Today, navel oranges continue to be produced via cutting and grafting. This does not allow for the usual selective breeding methodologies, and so not only do the navel oranges of today have exactly the same genetic makeup as the original tree, and are therefore clones; in a sense, all navel oranges can be considered to be the fruit of that single, over a century-old tree.

On rare occasions, however, further mutations can lead to new varieties.

Valencia orange

The Valencia or Murcia orange is one of the sweet oranges used for juice extraction. It is a late-season fruit, and therefore a popular variety when the navel oranges are out of season. For this reason, the orange was chosen to be the official mascot of the 1982 FIFA World Cup, which was held in Spain. The mascot was called "Naranjito" ("little orange"), and wore the colours of the Spanish soccer team uniform.

Blood orange

The blood orange has streaks of red in the fruit, and the juice is often a dark burgundy colour. The fruit has found a niche as an interesting ingredient variation on traditional Seville marmalade, with its striking red streaks and distinct flavour. The scarlet navel is a variety with the same diploid mutation as the navel orange.

Acidity

Like all citrus fruits, the orange is acidic, with a PH level of around 2.5-3; depending on the age, size and variety of the fruit. Although this is not, on average, as strong as the lemon, it is still quite strong on the scale - as strong as vinegar.

Production

Top Orange Producers — 2005
(million tonnes)
17.8
8.4
4.1
3.1
2.4
2.3
2.2
1.9
1.8
1.6
World Total 61.7
Source:
UN Food & Agriculture Organisation (FAO)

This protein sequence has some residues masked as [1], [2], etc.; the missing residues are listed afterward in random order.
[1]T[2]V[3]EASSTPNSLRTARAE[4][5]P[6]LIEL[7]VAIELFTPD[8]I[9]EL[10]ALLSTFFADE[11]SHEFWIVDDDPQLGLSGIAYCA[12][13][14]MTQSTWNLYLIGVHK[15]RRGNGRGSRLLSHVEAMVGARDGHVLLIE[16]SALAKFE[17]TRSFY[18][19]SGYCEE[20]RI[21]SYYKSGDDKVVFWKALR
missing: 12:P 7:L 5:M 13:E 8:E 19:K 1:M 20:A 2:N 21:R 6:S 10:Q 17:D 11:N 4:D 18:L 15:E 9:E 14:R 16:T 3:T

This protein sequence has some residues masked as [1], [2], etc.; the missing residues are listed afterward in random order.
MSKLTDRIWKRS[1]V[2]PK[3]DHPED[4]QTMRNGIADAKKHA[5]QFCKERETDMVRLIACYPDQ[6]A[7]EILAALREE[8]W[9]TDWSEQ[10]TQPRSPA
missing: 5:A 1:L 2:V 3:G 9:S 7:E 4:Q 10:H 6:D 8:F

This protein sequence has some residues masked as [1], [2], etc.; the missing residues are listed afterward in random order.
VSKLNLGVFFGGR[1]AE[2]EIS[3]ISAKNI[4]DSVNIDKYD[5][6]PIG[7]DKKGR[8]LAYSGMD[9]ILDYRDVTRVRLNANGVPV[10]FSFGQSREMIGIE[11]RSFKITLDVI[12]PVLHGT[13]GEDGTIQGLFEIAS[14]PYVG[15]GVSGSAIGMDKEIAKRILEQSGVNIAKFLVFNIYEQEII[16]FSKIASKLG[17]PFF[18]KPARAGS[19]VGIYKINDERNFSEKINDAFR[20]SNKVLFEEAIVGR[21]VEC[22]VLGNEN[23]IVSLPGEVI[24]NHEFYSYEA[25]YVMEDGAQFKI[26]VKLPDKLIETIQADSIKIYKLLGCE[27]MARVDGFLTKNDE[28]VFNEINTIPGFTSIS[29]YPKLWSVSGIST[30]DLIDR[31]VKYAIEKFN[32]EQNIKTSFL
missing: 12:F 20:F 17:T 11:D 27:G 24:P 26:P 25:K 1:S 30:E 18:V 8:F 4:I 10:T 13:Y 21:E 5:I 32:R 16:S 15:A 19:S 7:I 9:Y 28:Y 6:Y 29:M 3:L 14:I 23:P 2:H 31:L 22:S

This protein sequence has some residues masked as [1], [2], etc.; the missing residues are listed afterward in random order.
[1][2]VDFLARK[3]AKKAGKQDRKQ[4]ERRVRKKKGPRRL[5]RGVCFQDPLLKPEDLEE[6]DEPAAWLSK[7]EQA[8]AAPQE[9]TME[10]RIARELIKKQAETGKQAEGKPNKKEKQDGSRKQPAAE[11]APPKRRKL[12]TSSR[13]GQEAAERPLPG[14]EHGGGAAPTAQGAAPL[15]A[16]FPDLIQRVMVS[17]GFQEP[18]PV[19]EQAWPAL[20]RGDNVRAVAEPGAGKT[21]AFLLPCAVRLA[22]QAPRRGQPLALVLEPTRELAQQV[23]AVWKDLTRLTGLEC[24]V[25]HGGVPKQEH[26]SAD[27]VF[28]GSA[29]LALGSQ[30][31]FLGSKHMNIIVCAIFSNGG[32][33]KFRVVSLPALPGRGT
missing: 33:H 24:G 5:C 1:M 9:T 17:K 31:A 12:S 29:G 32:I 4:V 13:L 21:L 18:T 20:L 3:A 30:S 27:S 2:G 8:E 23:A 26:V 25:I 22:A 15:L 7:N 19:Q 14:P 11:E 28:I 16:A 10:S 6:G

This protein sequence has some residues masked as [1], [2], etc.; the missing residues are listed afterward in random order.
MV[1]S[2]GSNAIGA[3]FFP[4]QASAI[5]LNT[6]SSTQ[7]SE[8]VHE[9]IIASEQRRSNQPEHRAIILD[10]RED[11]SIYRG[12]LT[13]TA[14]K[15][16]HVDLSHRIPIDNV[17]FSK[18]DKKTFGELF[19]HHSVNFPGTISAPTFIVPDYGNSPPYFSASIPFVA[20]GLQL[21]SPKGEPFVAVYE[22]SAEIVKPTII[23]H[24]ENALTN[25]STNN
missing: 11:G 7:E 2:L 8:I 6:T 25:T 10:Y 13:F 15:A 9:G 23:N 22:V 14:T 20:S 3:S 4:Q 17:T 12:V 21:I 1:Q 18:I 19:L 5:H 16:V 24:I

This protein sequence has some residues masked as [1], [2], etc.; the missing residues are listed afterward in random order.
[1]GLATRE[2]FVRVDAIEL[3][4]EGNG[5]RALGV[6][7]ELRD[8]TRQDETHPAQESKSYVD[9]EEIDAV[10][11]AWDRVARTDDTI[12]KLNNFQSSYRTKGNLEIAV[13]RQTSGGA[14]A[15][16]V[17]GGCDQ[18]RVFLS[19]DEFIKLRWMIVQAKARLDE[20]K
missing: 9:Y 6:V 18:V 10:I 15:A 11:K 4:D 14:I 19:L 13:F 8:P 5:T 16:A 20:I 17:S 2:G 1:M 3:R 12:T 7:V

Oranges grown for commercial production are generally grown in groves and are produced throughout the world. The top three orange-producing countries are Brazil, the United States, and Mexico. Oranges are sensitive to frost, and a common treatment to prevent frost damage when sub-freezing temperatures are expected, is to spray the trees with water, since as long as unfrozen water is turning to ice on the trees' branches, the ice that has formed stays just at the freezing point, giving protection even if air temperatures have dropped far lower.

Etymology

The word orange is derived from Sanskrit nāraṅgaḥ "orange tree. The Sanskrit word was borrowed into European languages through Persian nārang, Armenian nārinj, Arabic nāranj, (Spanish naranja and Portuguese laranja), Late Latin arangia, Italian arancia or arancio, and Old French orenge, in chronological order. The first appearance in English dates from the 14th century. The forms starting with n- are older; this initial n- may have been mistaken as part of the indefinite article, in languages with articles ending with an -n sound (e.g., in French une norenge may have been taken as une orenge). The name of the colour is derived from the fruit, first appearing in this sense in 1542.

Some languages have different words for the bitter and the sweet orange, such as Modern Greek nerantzi and portokali, respectively. Or in Persian, the words are narang and porteghal (Portugal), in the same order. The reason is that the sweet orange was brought from China or India to Europe during the 15th century by the Portuguese. For the same reason, some languages refer to it as Applesin (or variants), which means "Apple from China," while the bitter orange was introduced through Persia.

Juice and other products